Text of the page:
Serial Storage Takes Center Stage At IDF

SAN FRANCISCO — Serial storage took center stage at the Intel Developer’s Forum this week, with the formation of a new Serial ATA (SATA) group and several SATA and serial attached SCSI (SAS) product announcements.

Among the announcements was a new computer interface for handheld and consumer devices. The Consumer Electronics-ATA initiative is a derivative of the Advanced Technology Attachment storage specification, and it addresses a slew of handheld devices that interface with PCs and servers. The spec should be ready for widespread use as early as next year.

The forces behind CE-ATA, which include Intel, Seagate Technologies, Hitachi Global Storage, Marvell Semiconductor, and Toshiba America Information Systems, are the same ones that announced the formal establishment of the Serial ATA International Organization (SATA-IO) during a keynote at the forum. Forty vendors have joined the new SATA-IO group.

The project’s first goal is to define a standard interface, which includes low pin count, low voltage, power efficiency, cost effectiveness and integration efficiency. Previously, handheld devices have relied on bulkier I/O interconnects.

CE-ATA differs from Serial ATA in that it focuses on smaller form factors, such as PDAs, MP3 players and mobile phones. But even for the enterprise, CE-ATA will help encourage highly optimized small form factor disk drives. For instance, chipmakers will be able to take advantage of the low pin count, low voltages, and efficient protocols.

Kurt Grimsrud, a senior principal engineer with Intel, said the disk drive interface could eventually spur improved storage use in these handheld devices and allow customers to have yet another option for storing files.

Grimsrud said that with the increasing need for storage drives, the working group was sorely needed and is a natural extension of Serial ATA. The two initiatives were kept separate intentionally, because handheld and portable consumer applications do not have the same requirements as mainstream computing.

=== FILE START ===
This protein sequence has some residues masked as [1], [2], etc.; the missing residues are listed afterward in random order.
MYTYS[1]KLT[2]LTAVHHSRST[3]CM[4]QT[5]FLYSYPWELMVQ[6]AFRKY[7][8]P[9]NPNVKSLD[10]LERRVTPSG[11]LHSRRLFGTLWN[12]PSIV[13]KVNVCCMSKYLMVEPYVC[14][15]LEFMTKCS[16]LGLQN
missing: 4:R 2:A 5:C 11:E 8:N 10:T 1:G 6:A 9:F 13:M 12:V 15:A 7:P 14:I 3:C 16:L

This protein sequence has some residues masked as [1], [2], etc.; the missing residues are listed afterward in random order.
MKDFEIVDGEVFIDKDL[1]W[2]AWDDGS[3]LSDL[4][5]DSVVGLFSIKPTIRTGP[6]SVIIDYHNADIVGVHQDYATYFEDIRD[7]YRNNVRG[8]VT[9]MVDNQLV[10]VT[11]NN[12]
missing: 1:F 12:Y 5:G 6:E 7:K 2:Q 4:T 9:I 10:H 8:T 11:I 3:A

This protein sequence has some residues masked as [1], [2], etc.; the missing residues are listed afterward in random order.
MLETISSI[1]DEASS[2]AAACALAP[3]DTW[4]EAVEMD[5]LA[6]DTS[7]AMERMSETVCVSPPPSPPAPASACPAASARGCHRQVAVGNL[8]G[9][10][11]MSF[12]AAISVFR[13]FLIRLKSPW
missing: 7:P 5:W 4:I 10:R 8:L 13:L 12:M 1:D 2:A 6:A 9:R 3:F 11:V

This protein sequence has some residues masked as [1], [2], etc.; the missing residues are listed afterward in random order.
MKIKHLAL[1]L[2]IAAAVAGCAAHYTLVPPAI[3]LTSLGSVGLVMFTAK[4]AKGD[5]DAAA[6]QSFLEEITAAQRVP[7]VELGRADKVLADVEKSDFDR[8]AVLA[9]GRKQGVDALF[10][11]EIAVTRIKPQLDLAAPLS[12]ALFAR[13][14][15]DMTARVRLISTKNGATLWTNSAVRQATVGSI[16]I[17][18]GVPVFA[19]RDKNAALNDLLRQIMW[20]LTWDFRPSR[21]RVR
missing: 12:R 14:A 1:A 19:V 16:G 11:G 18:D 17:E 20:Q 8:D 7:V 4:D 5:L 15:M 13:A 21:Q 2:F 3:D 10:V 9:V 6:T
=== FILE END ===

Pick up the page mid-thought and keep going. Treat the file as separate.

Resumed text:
As for the new Serial ATA storage industry group, the working group’s transition to SATA-IO was necessary, the group said, since the technology has evolved from SATA version 1.0 in early 2000, to SATA II in 2002 to the current SATA-IO.

The roadmap includes enabling the 3 gigabits-per-second (Gb/s) technology, which the group discussed in a July 2004 announcement. The group also said it plans on expanding its membership to include additional optical storage vendors, storage controller and hard drive vendors, system builders, storage semiconductor designers and computer technology designers.

The group demonstrated, for the first time, end-to-end 3Gb/s SATA technology to confirm the newly released spec, which should be completed in the first half of 2005.

“This technology demonstration presents a significant step forward towards realizing the full benefits of SATA technology into multiple tiers of storage solutions,” stated Barbara Murphy, vice president of marketing at AMCC, another SATA-IO member. “SATA 3Gb/s technology offers the required bandwidth to provide robust solutions that meet the increasing demand for capacity, performance and features at attractive price points.”

Not to be left behind, SAS — which will support SATA drives, allowing both to be used in the same backplane for tiered storage — was also the subject of a number of announcements, among them a storage system from Adaptec.

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